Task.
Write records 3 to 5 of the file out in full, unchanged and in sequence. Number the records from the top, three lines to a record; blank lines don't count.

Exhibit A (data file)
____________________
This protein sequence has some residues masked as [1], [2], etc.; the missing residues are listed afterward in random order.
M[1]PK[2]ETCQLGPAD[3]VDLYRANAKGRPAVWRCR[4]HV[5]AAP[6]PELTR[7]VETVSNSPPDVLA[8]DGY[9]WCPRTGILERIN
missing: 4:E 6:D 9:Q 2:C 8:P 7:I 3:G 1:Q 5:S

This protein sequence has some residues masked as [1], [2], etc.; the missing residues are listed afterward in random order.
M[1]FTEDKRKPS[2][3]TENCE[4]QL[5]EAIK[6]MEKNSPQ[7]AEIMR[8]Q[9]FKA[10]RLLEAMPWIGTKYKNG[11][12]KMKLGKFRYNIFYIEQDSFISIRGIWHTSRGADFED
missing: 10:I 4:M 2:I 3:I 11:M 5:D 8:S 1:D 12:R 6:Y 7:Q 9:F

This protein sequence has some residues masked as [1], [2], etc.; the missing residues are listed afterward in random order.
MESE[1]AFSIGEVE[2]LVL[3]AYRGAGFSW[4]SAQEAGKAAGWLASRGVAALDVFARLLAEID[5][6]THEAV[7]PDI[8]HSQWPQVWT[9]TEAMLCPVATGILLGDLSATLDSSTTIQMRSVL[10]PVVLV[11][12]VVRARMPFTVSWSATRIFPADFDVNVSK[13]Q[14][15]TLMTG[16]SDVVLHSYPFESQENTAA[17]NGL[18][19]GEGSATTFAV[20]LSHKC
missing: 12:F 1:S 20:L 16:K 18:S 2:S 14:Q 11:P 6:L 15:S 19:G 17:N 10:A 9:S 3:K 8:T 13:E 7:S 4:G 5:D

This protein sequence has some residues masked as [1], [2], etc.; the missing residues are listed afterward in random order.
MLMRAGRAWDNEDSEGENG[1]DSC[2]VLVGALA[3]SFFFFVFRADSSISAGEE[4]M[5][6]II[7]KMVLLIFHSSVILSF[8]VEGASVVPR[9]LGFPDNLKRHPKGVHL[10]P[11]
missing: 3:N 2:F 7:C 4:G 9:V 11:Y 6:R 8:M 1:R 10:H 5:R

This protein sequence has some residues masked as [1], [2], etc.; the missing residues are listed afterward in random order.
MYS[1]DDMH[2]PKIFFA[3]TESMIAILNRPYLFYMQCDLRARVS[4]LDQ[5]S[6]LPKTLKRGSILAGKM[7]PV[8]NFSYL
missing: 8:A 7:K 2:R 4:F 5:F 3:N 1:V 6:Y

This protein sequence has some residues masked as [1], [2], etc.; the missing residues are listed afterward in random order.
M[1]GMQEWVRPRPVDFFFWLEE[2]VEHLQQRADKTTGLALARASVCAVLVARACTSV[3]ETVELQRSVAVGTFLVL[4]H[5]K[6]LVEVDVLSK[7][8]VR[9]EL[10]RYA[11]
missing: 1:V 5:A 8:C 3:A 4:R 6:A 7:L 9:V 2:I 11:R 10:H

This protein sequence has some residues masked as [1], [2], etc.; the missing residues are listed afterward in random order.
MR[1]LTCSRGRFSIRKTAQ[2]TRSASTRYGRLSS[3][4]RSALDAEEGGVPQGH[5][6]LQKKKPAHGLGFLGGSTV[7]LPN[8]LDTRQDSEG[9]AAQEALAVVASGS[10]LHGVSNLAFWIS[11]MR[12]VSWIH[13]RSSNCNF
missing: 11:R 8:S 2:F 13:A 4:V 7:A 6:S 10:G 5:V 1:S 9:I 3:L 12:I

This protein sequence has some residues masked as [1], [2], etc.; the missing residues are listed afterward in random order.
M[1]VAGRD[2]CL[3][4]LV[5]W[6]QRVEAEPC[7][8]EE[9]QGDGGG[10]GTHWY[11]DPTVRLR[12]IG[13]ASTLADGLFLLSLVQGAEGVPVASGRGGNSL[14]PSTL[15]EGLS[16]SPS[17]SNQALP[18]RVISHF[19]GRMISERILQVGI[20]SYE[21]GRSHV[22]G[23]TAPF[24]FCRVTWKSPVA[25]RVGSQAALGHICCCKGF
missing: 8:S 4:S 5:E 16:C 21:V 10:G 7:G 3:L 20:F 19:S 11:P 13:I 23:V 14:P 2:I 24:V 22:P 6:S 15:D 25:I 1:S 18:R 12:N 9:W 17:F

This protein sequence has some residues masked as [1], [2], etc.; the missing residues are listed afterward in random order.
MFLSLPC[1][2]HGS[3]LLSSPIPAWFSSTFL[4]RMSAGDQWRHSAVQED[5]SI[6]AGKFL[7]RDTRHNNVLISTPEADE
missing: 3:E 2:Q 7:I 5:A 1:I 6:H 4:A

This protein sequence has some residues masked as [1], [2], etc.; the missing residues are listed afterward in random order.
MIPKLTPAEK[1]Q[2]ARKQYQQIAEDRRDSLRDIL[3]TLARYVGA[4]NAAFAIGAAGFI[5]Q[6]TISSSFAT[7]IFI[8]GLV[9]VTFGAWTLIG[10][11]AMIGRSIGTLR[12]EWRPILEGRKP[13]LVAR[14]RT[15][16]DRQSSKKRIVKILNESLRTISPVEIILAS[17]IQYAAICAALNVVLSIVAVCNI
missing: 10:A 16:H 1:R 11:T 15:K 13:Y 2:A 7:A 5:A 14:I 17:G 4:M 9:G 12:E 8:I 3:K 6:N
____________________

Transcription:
This protein sequence has some residues masked as [1], [2], etc.; the missing residues are listed afterward in random order.
MESE[1]AFSIGEVE[2]LVL[3]AYRGAGFSW[4]SAQEAGKAAGWLASRGVAALDVFARLLAEID[5][6]THEAV[7]PDI[8]HSQWPQVWT[9]TEAMLCPVATGILLGDLSATLDSSTTIQMRSVL[10]PVVLV[11][12]VVRARMPFTVSWSATRIFPADFDVNVSK[13]Q[14][15]TLMTG[16]SDVVLHSYPFESQENTAA[17]NGL[18][19]GEGSATTFAV[20]LSHKC
missing: 12:F 1:S 20:L 16:K 18:S 2:S 14:Q 11:P 6:L 15:S 19:G 17:N 10:A 9:S 3:K 8:T 13:E 7:S 4:G 5:D

This protein sequence has some residues masked as [1], [2], etc.; the missing residues are listed afterward in random order.
MLMRAGRAWDNEDSEGENG[1]DSC[2]VLVGALA[3]SFFFFVFRADSSISAGEE[4]M[5][6]II[7]KMVLLIFHSSVILSF[8]VEGASVVPR[9]LGFPDNLKRHPKGVHL[10]P[11]
missing: 3:N 2:F 7:C 4:G 9:V 11:Y 6:R 8:M 1:R 10:H 5:R

This protein sequence has some residues masked as [1], [2], etc.; the missing residues are listed afterward in random order.
MYS[1]DDMH[2]PKIFFA[3]TESMIAILNRPYLFYMQCDLRARVS[4]LDQ[5]S[6]LPKTLKRGSILAGKM[7]PV[8]NFSYL
missing: 8:A 7:K 2:R 4:F 5:F 3:N 1:V 6:Y